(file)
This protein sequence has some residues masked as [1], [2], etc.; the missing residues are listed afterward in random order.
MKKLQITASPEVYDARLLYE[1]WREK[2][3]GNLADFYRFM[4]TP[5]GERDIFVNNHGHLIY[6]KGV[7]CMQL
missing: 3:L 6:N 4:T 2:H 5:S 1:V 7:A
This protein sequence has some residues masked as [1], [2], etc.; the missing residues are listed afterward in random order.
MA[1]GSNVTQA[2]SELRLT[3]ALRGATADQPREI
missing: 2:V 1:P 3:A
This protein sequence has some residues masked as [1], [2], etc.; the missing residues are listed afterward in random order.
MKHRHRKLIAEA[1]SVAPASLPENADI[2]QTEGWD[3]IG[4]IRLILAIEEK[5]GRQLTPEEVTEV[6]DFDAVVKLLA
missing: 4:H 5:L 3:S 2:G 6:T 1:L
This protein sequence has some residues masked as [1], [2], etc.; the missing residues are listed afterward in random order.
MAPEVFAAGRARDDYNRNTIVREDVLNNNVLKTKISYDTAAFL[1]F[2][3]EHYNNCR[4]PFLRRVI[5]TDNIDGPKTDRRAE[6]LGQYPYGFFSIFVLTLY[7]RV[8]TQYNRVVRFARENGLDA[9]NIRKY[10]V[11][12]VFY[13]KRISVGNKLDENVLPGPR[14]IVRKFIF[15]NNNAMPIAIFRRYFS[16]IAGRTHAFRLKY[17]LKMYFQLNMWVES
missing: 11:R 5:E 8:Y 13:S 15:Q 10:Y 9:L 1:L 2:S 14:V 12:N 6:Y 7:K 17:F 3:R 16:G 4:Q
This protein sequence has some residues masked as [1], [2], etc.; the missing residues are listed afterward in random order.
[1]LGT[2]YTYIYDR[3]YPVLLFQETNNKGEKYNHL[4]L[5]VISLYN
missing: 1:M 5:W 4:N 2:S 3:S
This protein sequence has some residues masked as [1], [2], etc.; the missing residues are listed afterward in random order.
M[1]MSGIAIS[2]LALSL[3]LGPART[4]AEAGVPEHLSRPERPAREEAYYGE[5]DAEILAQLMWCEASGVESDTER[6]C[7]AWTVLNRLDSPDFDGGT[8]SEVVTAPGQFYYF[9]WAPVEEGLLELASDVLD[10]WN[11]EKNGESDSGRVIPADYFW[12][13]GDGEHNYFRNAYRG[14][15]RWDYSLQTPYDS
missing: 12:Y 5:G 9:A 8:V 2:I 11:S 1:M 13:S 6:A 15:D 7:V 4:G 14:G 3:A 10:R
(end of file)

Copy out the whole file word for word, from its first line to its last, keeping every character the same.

This protein sequence has some residues masked as [1], [2], etc.; the missing residues are listed afterward in random order.
MKKLQITASPEVYDARLLYE[1]WREK[2][3]GNLADFYRFM[4]TP[5]GERDIFVNNHGHLIY[6]KGV[7]CMQL
missing: 3:L 6:N 4:T 2:H 5:S 1:V 7:A
This protein sequence has some residues masked as [1], [2], etc.; the missing residues are listed afterward in random order.
MA[1]GSNVTQA[2]SELRLT[3]ALRGATADQPREI
missing: 2:V 1:P 3:A
This protein sequence has some residues masked as [1], [2], etc.; the missing residues are listed afterward in random order.
MKHRHRKLIAEA[1]SVAPASLPENADI[2]QTEGWD[3]IG[4]IRLILAIEEK[5]GRQLTPEEVTEV[6]DFDAVVKLLA
missing: 4:H 5:L 3:S 2:G 6:T 1:L
This protein sequence has some residues masked as [1], [2], etc.; the missing residues are listed afterward in random order.
MAPEVFAAGRARDDYNRNTIVREDVLNNNVLKTKISYDTAAFL[1]F[2][3]EHYNNCR[4]PFLRRVI[5]TDNIDGPKTDRRAE[6]LGQYPYGFFSIFVLTLY[7]RV[8]TQYNRVVRFARENGLDA[9]NIRKY[10]V[11][12]VFY[13]KRISVGNKLDENVLPGPR[14]IVRKFIF[15]NNNAMPIAIFRRYFS[16]IAGRTHAFRLKY[17]LKMYFQLNMWVES
missing: 11:R 5:E 8:Y 13:S 15:Q 10:Y 9:L 1:L 2:S 14:V 12:N 6:Y 7:K 17:F 3:R 16:G 4:Q
This protein sequence has some residues masked as [1], [2], etc.; the missing residues are listed afterward in random order.
[1]LGT[2]YTYIYDR[3]YPVLLFQETNNKGEKYNHL[4]L[5]VISLYN
missing: 1:M 5:W 4:N 2:S 3:S
This protein sequence has some residues masked as [1], [2], etc.; the missing residues are listed afterward in random order.
M[1]MSGIAIS[2]LALSL[3]LGPART[4]AEAGVPEHLSRPERPAREEAYYGE[5]DAEILAQLMWCEASGVESDTER[6]C[7]AWTVLNRLDSPDFDGGT[8]SEVVTAPGQFYYF[9]WAPVEEGLLELASDVLD[10]WN[11]EKNGESDSGRVIPADYFW[12][13]GDGEHNYFRNAYRG[14][15]RWDYSLQTPYDS
missing: 12:Y 5:G 9:A 8:V 2:I 11:S 1:M 13:S 6:A 15:D 7:V 4:G 14:G 3:A 10:R